The future of a proposal to eventually raise Baltimore’s minimum wage to $15 an hour will rest with Mayor Catherine Pugh.
The Baltimore City Council approved the bill Monday night with an 11-3 voice vote. But whether Pugh will sign the bill or veto it is unknown.
Anthony McCarthy, a spokesman for the mayor, said Pugh would not make a decision regarding the legislation until a final version is on her desk, a position Pugh has kept since the bill started working its way through the City Council.
The mayor will have to take into account a variety of factors, he said, including potential impact on the economy at a time the city must comply with a police consent decree with the U.S. Department of Justice and help close a nearly $130 million Baltimore City Public Schools deficit.
“She will take all of the city’s financial obligations into account,” McCarthy said.
The bill would gradually raise the city’s minimum wage before reaching $15 an hour by 2022, although businesses with fewer than 50 employees can phase in the increase through 2026. The increase would not apply to employees younger than 21.
A veto by Pugh could also set up a battle with the Baltimore City Council. Earlier this month, 12 of the 15-member legislative body voted for the bill, which would be enough for a legislative override. It’s unclear if all the council members who voted for the bill would vote to override the mayor. (Councilman Brandon M. Scott was out of the country Monday but has been a supporter of the effort.)
McCarthy, in a telephone interview Monday, indicated Pugh may be able to sway votes against a veto override.
Much of that decision may come down to politics and the relationship between the mayor and various council members. Eight legislators were elected in the fall and may be more willing to buck Pugh. None of the legislators endorsed Pugh in the crowded Democratic primary.
Groups representing business interests in the city, such as the Greater Baltimore Committee, have strongly opposed the legislation. The city’s quasi-public economic development agency, Baltimore Development Corp. has also spoken out against the bill.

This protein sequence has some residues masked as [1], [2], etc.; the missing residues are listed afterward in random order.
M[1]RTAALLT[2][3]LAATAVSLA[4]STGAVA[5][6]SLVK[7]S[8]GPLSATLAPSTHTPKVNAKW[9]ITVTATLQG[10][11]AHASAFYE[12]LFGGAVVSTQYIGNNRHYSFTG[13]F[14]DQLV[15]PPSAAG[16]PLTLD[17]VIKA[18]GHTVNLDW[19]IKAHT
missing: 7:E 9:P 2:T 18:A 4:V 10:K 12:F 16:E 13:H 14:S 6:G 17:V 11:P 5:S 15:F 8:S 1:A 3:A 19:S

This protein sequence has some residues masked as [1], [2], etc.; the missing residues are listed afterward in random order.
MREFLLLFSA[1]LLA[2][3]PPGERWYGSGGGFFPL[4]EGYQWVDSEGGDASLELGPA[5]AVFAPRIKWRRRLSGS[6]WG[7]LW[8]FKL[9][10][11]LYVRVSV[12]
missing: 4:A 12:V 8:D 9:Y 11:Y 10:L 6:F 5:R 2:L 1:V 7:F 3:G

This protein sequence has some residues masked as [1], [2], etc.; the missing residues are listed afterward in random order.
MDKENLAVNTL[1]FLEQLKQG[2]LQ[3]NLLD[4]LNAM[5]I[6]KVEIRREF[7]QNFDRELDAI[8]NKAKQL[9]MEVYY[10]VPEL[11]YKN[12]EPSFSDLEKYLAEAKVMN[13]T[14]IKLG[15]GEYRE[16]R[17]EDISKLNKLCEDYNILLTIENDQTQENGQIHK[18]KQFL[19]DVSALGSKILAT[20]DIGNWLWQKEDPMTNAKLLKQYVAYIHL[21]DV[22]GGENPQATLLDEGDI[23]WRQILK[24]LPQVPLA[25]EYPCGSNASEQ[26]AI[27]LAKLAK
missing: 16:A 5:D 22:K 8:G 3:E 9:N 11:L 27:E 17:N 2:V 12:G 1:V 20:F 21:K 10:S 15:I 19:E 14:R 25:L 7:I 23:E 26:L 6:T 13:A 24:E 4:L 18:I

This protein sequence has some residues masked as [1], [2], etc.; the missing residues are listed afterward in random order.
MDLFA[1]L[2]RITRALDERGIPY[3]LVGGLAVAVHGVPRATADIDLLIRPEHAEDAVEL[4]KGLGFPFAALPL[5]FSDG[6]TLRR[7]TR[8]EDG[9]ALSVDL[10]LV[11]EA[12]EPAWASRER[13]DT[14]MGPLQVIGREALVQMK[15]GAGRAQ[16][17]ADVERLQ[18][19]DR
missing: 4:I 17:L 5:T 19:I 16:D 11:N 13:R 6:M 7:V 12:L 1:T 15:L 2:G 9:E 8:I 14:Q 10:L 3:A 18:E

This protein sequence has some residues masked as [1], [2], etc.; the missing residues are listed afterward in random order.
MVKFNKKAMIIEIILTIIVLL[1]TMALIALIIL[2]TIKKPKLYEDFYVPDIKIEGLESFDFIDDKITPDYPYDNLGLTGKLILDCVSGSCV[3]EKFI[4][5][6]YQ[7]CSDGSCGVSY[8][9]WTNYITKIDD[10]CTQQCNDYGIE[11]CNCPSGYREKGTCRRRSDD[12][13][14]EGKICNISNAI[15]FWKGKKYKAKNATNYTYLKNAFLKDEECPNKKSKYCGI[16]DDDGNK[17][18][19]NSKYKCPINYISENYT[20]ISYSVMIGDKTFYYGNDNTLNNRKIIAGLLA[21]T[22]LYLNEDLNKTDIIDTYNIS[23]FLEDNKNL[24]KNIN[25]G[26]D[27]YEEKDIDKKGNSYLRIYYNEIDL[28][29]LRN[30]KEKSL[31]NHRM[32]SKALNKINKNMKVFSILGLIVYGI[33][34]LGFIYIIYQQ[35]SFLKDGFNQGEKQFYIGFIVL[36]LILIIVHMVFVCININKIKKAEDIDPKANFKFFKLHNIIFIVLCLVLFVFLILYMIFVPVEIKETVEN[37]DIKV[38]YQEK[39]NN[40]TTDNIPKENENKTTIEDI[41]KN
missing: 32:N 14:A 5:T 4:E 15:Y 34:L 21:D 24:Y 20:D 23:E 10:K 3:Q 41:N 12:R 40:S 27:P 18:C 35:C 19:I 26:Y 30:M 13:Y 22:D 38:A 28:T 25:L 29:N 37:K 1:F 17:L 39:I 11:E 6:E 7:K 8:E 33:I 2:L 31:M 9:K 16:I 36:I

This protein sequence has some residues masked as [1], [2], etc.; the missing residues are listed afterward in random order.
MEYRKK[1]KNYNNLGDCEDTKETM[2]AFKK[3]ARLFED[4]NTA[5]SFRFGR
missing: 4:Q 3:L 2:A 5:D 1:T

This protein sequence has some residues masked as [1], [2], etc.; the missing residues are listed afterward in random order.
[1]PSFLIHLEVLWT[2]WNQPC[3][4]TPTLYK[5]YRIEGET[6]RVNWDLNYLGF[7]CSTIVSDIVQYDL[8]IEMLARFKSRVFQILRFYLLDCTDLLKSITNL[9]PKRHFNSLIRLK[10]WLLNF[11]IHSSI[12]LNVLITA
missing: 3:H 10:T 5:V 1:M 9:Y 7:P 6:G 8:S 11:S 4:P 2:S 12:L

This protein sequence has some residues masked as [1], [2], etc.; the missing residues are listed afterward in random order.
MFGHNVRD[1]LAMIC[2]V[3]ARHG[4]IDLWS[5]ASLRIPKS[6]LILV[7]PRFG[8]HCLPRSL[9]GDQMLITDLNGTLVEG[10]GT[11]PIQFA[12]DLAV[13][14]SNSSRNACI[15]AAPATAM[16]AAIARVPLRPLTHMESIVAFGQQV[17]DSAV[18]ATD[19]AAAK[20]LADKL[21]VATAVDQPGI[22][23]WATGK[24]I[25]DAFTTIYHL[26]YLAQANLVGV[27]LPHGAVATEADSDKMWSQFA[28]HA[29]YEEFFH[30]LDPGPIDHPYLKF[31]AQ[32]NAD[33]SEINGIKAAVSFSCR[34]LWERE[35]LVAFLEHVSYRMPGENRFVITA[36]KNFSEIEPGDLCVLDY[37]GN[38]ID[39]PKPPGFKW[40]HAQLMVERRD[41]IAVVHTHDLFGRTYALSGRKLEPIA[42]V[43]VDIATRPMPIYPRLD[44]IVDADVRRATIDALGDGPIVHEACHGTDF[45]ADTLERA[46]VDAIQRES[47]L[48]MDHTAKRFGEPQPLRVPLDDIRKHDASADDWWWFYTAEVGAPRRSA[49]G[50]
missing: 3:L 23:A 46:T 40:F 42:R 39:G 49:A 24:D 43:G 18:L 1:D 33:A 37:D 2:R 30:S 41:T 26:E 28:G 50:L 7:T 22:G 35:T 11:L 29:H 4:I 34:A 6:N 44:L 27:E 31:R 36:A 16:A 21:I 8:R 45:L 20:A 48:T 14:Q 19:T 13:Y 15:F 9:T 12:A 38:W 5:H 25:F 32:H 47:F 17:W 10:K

“The GBC urges Mayor Catherine Pugh to veto this bill to ensure Baltimore does not become an island among neighboring jurisdictions,” President and CEO Donal C. Fry said in a statement after the vote. “A veto would also be a fiscally prudent step to avoid a host of difficult decisions elected officials will need to make to pay for the millions of dollars in higher labor costs annually that city government and taxpayers will incur.”
Pugh, a small business owner herself, has made reaching out to businesses and spurring economic development throughout the city a major goal of her administration since taking over as mayor in December.
Brokers representing retail clients have also expressed concern that, if Baltimore is the only jurisdiction in the state to implement a higher minimum wage, national retailers may balk at locating in the city.
That could have a major impact on recent retail proposals, such as Corporate Office Properties Trust’s plans to build 27,500 square feet of retail space at 400 E. Pratt St. or New York-based Carlyle Group’s interest in purchasing city-owned property to build 24,795 square feet of retail at 1 Pratt St.
It also comes at a time when brick-and-mortar retail stores fight online retailers that can often offer lower prices in large part because of reduced overhead.
But increasing the minimum wage remains popular among the public, according to one poll. Eighty-one percent of 400 registered voters polled by The Mellman Group strongly supported raising the minimum wage.